Post by Adam Hair » Wed Jun 20, 2012 10:24 am

rvida wrote:
Adam Hair wrote: ... This belief is based on statistics, the totality of my data,
= good
Adam Hair wrote: and on Mark Watkins' RE efforts.


= bad

This opens a possibility of [an implicit] hidden fitting based on subjective data input.
You are right. The one thing that I am lacking is how changes in evaluation terms, be it changes in the parameters or additions/deletions of components to the eval function, affect move selection. At the moment, I have a little bit of my own data, what you have reported about the effect of PSTs with Critter, the comparisons of Rybka to Fruit and to Ippolit, and some anecdotal evidence from other authors not directly related to the similarity comparison. I need to accumulate more data so that the subjective input is not needed as a crutch (by me, a non-programmer).

bob
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Re: World Computer Chess Championship ?

Post by bob » Wed Jun 20, 2012 9:56 pm

Laskos wrote:
bob wrote:
Ivanhoe is a robolito derivative. So it IS a "clone". Ditto for Firebird, Houdini, and all the other "kin". Houdini 1.5 or so was a PERFECT match with one of the robo's. You can find the specifics on open chess. And it was NOT "3 lines of code"...

I've not accused Stockfish of anything. If you think they chose the "magic right threshold" for CSVN, glad you are happy. I consider their "number" to be arbitrary and without any particular justification other than "it feels right."
What do you know what Robbolito, IvanHoe, Ippolit are? Nobody knows for sure. Suddenly, after repeatedly stating that you did not study them, you are the best specialist in Ippos, more so, calling them collectively clones. I will post a thread "Crafty is a proven clone of Fruit and Belle", fine? About StockFish, you yourself stated that it needs to be investigated. Komodo has to be investigated? Could you explain why not, besides that Don in your silly appreciation is a good, old guy? Joker of HGM has to be investigated or it is too crappy even for you? Look guy, close your useless sources of the clone called Crafty, and leave us for good. CSVN "magic" 60% is MUCH better than your sick appreciation of who is good guy and who is not. Understood?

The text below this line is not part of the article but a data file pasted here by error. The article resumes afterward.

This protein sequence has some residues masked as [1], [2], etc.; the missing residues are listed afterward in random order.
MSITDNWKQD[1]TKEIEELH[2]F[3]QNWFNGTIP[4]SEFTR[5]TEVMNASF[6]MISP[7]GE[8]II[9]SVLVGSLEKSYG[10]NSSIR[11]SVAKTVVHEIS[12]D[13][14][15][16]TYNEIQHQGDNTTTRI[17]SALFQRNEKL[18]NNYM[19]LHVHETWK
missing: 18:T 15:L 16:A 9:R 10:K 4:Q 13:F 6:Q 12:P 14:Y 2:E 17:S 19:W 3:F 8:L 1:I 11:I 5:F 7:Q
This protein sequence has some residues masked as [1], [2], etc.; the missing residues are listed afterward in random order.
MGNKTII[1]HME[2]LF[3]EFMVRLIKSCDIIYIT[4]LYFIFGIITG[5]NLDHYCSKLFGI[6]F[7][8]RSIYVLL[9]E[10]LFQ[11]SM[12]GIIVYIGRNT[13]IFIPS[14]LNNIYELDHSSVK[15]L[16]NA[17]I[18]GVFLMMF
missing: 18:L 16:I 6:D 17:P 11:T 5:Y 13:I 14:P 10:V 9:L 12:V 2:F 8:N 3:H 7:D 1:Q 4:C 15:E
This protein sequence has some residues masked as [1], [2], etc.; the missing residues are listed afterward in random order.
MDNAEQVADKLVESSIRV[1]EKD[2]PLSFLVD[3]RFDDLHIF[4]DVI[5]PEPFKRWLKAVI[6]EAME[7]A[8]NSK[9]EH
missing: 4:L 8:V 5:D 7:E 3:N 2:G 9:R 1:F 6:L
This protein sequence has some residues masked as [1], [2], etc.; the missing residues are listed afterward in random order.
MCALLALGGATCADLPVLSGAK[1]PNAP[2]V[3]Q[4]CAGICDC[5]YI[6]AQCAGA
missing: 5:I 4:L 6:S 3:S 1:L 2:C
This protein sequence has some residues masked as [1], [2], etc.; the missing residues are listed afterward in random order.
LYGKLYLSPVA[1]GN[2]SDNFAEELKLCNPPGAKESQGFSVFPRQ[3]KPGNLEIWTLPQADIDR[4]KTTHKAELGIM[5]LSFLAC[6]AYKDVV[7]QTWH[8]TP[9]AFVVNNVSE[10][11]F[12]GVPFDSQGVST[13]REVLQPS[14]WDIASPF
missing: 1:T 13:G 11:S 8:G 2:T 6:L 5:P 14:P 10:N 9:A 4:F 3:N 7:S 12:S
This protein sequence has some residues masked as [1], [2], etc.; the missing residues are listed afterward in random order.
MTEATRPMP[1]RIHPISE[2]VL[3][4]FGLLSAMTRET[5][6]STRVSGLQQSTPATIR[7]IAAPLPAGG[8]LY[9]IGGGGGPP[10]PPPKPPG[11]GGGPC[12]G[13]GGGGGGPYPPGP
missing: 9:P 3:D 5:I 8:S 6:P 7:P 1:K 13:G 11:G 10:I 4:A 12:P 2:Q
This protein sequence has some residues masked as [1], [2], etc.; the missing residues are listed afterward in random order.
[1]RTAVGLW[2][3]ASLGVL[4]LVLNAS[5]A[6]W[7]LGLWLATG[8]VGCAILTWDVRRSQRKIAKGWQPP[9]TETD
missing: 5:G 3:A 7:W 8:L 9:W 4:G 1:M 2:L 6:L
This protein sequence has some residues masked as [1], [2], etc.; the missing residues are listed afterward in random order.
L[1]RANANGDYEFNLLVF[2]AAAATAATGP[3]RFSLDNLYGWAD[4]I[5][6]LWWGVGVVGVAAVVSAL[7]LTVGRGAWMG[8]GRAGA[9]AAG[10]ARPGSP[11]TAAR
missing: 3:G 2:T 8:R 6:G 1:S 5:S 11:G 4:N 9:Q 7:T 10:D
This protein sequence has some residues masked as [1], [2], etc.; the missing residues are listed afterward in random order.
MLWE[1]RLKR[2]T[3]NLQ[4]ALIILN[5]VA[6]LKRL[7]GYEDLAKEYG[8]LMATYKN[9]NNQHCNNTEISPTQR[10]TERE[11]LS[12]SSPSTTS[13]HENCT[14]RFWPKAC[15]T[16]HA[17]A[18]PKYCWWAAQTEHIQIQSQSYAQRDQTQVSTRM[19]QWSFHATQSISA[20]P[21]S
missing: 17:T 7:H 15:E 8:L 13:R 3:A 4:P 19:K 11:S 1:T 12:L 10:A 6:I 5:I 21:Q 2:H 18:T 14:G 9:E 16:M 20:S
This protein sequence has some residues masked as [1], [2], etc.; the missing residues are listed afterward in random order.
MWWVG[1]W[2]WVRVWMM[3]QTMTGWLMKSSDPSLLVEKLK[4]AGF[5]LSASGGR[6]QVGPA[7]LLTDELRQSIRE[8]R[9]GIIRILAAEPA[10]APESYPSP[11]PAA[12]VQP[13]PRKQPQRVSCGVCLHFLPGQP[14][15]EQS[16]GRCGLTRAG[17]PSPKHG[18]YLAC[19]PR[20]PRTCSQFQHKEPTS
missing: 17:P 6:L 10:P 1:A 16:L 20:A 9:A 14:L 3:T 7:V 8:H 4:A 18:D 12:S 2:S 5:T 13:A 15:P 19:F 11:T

Kai
Read my lips. Ippolit came first. Ivanhoe, firebird, and houdini are acknowledged derivatives. So it doesn't MATTER what ippolit is/was. What matters is the above programs are NOT original because they were derived from ippolit...

Simple enough???

As far as the rest of your nonsense, I am not sure it even deserves a comment. If someone protests Don's program, it will be investigated just like I was, like Vas was, etc. Ditto for HGM's programs. You've not seen "ME" say anything about "who is good and who is bad" except for the known/proven authors of unoriginal programs. You need a clue, not me...

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Re: World Computer Chess Championship ?

Post by bob » Wed Jun 20, 2012 9:58 pm

michiguel wrote:
bob wrote:
Laskos wrote:
bob wrote:
Laskos wrote:
You seem to be very srupulous with regard to this test, but you yourself (and some others) are accusing directly or not a lot of authors unscrupulously. Generally speaking, this test is say >95% correct in positive detections, while your accusations are pretty random. Besides that, the engines will be labeled only as suspicious, and the inspection of the sources will establish the copying.

Kai
Who have I accused? Vas? Lots of supporting evidence. Houdart? Ditto. Beyond that, the only ones _I_ have accused have all been proven. El Chinito, Le Petite. etc... So please feel free to show me my "random accusations" that seem to be more imagination on your part than anything else. As a control experiment, I wonder what would happen on (say) the ponder hit data if human games were used? Should NOT produce suspicious behaviour, would you agree?
You have accused the engines like IvanHoe or even StockFish of possible cloning (or in need of investigation), besides Houdini (which if took something, took from the open domain, and that thing in the open domain was never proven anything). Do you have something better than hearsay on OpenChess, three lines of code and mob lynching which is so dear to you? Even for copyright violation, significant chunks of code must be found as copied.
How ponder hit works for human games? It would be great to use something analogous to sim on humans, you will see that it's much more reliable on correct positives than you imply.
After reading you and others in the same vein, and knowing that you have influence in ICGA, CSVN 60% tourney rule seems much more adequate than your views.

Kai